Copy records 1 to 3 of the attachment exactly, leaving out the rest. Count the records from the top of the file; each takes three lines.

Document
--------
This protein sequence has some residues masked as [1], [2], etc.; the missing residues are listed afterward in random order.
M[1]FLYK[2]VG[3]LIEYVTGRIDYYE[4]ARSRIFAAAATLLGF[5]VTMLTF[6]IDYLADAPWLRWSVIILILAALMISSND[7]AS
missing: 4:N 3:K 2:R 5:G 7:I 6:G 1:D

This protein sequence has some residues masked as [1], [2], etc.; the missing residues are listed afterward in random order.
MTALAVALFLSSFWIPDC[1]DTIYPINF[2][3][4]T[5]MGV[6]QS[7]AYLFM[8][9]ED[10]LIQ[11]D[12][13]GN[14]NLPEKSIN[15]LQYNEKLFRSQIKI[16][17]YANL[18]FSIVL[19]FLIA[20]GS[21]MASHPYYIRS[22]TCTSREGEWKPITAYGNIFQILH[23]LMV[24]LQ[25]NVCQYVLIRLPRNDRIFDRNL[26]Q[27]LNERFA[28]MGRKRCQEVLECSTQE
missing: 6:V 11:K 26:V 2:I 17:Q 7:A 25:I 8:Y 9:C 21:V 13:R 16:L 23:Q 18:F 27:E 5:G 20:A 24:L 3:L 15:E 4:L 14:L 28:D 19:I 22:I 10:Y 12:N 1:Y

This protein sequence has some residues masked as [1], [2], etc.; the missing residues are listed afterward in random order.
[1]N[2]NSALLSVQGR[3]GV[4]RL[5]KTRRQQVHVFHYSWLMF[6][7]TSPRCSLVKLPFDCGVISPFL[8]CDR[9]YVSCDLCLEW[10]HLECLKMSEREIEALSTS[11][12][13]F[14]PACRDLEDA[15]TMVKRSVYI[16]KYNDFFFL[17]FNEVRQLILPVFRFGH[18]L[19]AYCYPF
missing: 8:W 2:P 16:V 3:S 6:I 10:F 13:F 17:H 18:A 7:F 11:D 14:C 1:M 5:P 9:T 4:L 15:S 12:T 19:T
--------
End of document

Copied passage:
This protein sequence has some residues masked as [1], [2], etc.; the missing residues are listed afterward in random order.
M[1]FLYK[2]VG[3]LIEYVTGRIDYYE[4]ARSRIFAAAATLLGF[5]VTMLTF[6]IDYLADAPWLRWSVIILILAALMISSND[7]AS
missing: 4:N 3:K 2:R 5:G 7:I 6:G 1:D

This protein sequence has some residues masked as [1], [2], etc.; the missing residues are listed afterward in random order.
MTALAVALFLSSFWIPDC[1]DTIYPINF[2][3][4]T[5]MGV[6]QS[7]AYLFM[8][9]ED[10]LIQ[11]D[12][13]GN[14]NLPEKSIN[15]LQYNEKLFRSQIKI[16][17]YANL[18]FSIVL[19]FLIA[20]GS[21]MASHPYYIRS[22]TCTSREGEWKPITAYGNIFQILH[23]LMV[24]LQ[25]NVCQYVLIRLPRNDRIFDRNL[26]Q[27]LNERFA[28]MGRKRCQEVLECSTQE
missing: 6:V 11:K 26:V 2:I 17:Q 7:A 25:I 8:Y 9:C 21:V 13:R 16:L 23:Q 18:F 27:E 5:G 20:A 24:L 3:L 15:E 4:L 14:L 28:D 19:I 22:I 10:Y 12:N 1:Y

This protein sequence has some residues masked as [1], [2], etc.; the missing residues are listed afterward in random order.
[1]N[2]NSALLSVQGR[3]GV[4]RL[5]KTRRQQVHVFHYSWLMF[6][7]TSPRCSLVKLPFDCGVISPFL[8]CDR[9]YVSCDLCLEW[10]HLECLKMSEREIEALSTS[11][12][13]F[14]PACRDLEDA[15]TMVKRSVYI[16]KYNDFFFL[17]FNEVRQLILPVFRFGH[18]L[19]AYCYPF
missing: 8:W 2:P 16:V 3:S 6:I 10:F 13:F 17:H 18:A 7:F 11:D 14:C 1:M 5:P 9:T 4:L 15:S 12:T 19:T